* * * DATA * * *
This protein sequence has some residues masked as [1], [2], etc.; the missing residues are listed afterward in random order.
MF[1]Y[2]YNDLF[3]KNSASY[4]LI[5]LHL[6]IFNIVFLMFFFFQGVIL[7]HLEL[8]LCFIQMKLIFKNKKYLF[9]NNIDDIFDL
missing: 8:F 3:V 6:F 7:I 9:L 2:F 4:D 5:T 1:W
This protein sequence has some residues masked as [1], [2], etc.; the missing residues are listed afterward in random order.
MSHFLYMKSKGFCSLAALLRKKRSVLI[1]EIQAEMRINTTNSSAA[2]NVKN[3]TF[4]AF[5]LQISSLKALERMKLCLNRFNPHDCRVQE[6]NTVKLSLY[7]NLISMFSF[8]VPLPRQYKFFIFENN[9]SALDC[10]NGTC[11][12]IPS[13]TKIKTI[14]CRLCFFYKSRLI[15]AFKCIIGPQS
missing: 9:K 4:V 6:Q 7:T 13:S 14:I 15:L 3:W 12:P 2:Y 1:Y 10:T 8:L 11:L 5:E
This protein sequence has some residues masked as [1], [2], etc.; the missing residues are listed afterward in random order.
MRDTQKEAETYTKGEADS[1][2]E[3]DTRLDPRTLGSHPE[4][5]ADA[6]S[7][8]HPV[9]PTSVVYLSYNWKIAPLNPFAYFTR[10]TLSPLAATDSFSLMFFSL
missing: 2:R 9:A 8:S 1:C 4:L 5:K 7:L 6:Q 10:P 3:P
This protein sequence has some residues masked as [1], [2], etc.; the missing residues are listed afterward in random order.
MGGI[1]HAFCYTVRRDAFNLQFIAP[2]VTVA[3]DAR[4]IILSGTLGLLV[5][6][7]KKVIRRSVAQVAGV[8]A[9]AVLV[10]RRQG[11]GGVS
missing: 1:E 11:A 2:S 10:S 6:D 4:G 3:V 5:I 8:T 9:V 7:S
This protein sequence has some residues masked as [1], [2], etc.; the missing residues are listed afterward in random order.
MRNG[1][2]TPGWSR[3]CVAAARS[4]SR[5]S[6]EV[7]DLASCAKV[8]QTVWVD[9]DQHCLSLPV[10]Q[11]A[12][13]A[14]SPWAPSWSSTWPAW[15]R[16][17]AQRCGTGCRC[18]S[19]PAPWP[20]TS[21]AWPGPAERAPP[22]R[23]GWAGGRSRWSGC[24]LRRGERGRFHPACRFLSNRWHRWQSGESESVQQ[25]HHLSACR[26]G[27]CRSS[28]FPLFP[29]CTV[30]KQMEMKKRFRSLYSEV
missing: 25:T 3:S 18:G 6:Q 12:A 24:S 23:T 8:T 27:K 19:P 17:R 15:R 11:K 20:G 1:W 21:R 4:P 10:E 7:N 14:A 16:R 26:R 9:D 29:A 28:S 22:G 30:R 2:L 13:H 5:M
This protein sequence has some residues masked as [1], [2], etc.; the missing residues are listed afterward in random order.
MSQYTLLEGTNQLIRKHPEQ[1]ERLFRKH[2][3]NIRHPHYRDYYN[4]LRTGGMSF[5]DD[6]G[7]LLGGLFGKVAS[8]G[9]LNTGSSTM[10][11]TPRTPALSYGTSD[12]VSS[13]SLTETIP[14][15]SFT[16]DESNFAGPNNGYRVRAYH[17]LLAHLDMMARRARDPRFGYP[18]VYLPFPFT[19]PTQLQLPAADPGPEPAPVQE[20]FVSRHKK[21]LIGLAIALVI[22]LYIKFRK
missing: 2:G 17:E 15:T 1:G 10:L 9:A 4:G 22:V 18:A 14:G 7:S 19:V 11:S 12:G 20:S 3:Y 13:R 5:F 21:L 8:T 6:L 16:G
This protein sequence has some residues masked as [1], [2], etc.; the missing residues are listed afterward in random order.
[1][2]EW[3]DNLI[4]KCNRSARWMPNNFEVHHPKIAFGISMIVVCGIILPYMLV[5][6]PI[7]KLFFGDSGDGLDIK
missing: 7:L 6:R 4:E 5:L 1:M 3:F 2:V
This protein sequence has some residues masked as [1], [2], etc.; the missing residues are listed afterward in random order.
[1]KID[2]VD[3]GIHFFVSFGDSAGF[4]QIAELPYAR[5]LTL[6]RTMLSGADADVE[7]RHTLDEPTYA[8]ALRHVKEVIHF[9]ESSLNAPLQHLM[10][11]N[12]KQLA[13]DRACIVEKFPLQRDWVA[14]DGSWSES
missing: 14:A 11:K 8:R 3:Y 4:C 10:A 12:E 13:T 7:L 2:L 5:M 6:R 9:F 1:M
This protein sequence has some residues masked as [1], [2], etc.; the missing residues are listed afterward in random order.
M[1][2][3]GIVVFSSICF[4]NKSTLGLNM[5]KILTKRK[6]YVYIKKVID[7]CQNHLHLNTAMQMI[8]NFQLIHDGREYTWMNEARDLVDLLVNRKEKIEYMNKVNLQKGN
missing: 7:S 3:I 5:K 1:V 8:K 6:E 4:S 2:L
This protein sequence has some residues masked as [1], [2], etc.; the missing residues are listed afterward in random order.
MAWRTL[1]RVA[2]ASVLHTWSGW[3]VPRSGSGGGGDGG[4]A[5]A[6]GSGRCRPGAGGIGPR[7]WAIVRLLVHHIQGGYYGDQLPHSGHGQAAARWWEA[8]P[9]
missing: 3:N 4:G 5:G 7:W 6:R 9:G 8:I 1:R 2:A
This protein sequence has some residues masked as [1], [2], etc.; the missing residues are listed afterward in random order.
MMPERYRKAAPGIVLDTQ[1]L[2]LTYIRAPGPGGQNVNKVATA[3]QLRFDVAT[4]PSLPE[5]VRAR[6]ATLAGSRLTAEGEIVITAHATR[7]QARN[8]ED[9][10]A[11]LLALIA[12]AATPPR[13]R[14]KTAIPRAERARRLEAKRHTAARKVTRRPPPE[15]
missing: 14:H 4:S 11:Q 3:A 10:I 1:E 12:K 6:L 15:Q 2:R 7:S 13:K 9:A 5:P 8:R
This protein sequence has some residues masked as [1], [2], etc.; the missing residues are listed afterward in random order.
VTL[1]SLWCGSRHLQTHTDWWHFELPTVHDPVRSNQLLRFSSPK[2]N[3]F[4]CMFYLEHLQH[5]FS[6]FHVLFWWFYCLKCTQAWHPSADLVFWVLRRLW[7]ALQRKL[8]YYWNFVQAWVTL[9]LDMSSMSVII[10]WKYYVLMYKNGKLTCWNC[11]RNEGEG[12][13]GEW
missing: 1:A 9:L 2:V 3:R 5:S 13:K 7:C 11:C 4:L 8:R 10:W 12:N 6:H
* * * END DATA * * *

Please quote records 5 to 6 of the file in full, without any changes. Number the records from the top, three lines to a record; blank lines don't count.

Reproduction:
This protein sequence has some residues masked as [1], [2], etc.; the missing residues are listed afterward in random order.
MRNG[1][2]TPGWSR[3]CVAAARS[4]SR[5]S[6]EV[7]DLASCAKV[8]QTVWVD[9]DQHCLSLPV[10]Q[11]A[12][13]A[14]SPWAPSWSSTWPAW[15]R[16][17]AQRCGTGCRC[18]S[19]PAPWP[20]TS[21]AWPGPAERAPP[22]R[23]GWAGGRSRWSGC[24]LRRGERGRFHPACRFLSNRWHRWQSGESESVQQ[25]HHLSACR[26]G[27]CRSS[28]FPLFP[29]CTV[30]KQMEMKKRFRSLYSEV
missing: 25:T 3:S 18:G 6:Q 12:A 24:S 23:T 8:T 27:K 19:P 17:R 15:R 11:K 20:G 1:W 21:R 4:P 10:E 7:N 14:A 16:R 26:R 9:D 29:A 28:S 22:G 30:R 2:L 13:H 5:M
This protein sequence has some residues masked as [1], [2], etc.; the missing residues are listed afterward in random order.
MSQYTLLEGTNQLIRKHPEQ[1]ERLFRKH[2][3]NIRHPHYRDYYN[4]LRTGGMSF[5]DD[6]G[7]LLGGLFGKVAS[8]G[9]LNTGSSTM[10][11]TPRTPALSYGTSD[12]VSS[13]SLTETIP[14][15]SFT[16]DESNFAGPNNGYRVRAYH[17]LLAHLDMMARRARDPRFGYP[18]VYLPFPFT[19]PTQLQLPAADPGPEPAPVQE[20]FVSRHKK[21]LIGLAIALVI[22]LYIKFRK
missing: 2:G 17:E 15:T 1:G 10:L 9:A 4:G 22:V 18:A 14:G 7:S 19:V 11:S 12:G 20:S 3:Y 13:R 5:F 21:L 8:T 6:L 16:G